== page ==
I very much enjoy reading the blog How Many Miles From Babylon (the blog is no longer at that link), which is authored by a man who calls himself Eleutheros (the word is Greek for ‘free man’). Eleutheros lives the life of agrarian simplicity in southern Appalachia, but this man is no simpleton.
In a recent essay about the current economic crisis and ‘Eleutheronomics,’ the reader feedback and ensuing discussion is as thought-provoking and enjoyable to read as the essay that prompted it.
For example, one reader asked this question:
Once in debt, how does one become free? Let’s take for example someone 18 years of age that graduated from HS and went to college running up tens of thousands of dollars in debt, then moves to a city to get a job and racks up a hundred thousand more to buy a house. All these things were what the parents of the person said was the wisest things to do.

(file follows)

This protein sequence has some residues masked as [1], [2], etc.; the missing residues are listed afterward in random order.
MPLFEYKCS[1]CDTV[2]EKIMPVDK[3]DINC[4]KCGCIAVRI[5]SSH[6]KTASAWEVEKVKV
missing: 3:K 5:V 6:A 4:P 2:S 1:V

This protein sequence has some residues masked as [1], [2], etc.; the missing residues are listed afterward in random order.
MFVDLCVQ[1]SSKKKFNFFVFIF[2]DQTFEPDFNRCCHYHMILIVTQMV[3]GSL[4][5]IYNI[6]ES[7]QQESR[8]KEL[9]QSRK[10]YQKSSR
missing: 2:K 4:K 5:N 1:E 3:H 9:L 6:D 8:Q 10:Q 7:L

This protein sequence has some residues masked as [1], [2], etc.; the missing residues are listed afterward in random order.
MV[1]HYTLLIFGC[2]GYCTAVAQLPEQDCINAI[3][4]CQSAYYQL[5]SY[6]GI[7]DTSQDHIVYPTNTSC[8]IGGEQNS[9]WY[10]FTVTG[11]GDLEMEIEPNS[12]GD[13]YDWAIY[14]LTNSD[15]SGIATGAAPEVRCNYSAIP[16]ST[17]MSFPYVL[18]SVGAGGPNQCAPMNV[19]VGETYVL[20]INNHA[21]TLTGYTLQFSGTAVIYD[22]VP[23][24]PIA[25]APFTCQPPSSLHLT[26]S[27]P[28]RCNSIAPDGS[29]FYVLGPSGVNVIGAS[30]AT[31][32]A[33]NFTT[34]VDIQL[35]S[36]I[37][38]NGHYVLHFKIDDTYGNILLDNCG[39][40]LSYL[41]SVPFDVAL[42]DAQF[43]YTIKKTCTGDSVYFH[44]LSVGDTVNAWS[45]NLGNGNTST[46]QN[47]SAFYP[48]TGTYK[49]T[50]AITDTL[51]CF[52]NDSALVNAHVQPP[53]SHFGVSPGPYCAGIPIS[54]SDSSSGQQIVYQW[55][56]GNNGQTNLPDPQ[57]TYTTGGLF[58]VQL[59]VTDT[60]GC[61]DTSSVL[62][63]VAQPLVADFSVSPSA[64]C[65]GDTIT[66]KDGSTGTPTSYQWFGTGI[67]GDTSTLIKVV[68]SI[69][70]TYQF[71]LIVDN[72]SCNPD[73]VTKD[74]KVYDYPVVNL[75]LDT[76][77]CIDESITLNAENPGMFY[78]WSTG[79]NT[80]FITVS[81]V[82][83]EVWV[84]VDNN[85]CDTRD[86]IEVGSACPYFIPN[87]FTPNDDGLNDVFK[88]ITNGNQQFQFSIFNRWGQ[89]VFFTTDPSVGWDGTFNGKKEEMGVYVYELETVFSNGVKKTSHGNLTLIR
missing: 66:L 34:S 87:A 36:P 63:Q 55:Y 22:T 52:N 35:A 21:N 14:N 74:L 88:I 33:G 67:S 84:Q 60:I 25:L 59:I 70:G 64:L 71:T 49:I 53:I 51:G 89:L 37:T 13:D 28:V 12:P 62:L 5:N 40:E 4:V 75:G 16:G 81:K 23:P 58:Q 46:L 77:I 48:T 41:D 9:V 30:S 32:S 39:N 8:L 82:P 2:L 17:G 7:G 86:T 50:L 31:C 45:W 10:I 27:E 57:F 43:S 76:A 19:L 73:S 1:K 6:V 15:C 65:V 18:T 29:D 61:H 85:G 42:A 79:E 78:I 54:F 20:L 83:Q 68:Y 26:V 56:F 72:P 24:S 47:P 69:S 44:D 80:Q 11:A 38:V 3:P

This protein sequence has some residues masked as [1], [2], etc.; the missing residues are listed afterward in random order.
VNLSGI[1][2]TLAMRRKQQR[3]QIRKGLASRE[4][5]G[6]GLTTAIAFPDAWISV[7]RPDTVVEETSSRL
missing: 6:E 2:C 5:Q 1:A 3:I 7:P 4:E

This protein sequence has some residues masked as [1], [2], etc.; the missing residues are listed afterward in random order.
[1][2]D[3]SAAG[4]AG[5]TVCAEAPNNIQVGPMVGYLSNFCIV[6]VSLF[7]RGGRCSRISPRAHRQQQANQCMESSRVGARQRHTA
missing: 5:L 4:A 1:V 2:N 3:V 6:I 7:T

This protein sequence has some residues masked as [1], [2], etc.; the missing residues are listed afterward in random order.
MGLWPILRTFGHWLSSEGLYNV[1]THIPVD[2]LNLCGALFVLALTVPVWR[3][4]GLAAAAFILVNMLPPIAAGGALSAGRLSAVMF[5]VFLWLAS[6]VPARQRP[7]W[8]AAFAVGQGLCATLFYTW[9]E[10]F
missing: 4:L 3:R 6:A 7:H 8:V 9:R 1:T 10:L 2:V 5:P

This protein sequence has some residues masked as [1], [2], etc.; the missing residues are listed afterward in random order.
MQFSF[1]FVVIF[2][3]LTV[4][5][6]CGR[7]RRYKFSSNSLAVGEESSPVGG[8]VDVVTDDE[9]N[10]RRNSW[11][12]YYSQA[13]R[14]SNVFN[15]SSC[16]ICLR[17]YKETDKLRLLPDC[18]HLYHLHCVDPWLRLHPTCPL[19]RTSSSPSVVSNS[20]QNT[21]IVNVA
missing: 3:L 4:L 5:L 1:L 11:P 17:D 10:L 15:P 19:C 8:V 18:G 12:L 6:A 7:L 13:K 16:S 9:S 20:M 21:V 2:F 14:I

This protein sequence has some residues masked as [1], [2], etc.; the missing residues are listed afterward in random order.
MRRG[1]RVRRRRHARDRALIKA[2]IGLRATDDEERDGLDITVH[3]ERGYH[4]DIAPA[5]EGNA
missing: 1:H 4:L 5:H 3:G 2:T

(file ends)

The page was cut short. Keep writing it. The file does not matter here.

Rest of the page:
The response from Eleutheros was, well, typical Elutheros...
If someone said, "I was foolish in handling my 12 ga. shotgun loaded with 00 and I accidentally shot off my right foot. What do I do?"
Answer: You limp through life with no right foot.
There are certain things you cannot easily undo. So if you followed the wisdom of people you trusted, that’s a pity. Turns out it was really bad advice. Sucks to be you.
But having said that, I’m very happy to walk along with people who are limping on one foot, no matter the reason for their demise.
If you’ve been foolish, don’t be foolish any more.
One’s philosophy should feel no constraint to accommodate every form of foolishness. I can describe to you how to mow a field with a scythe. It doesn’t follow that the description must also cover how to do it if you only have one foot.
To the person you describe I’d say, “Get out of debt.” It won’t be as easy on you as it is on someone who has never gone into debt, but people do it all the time.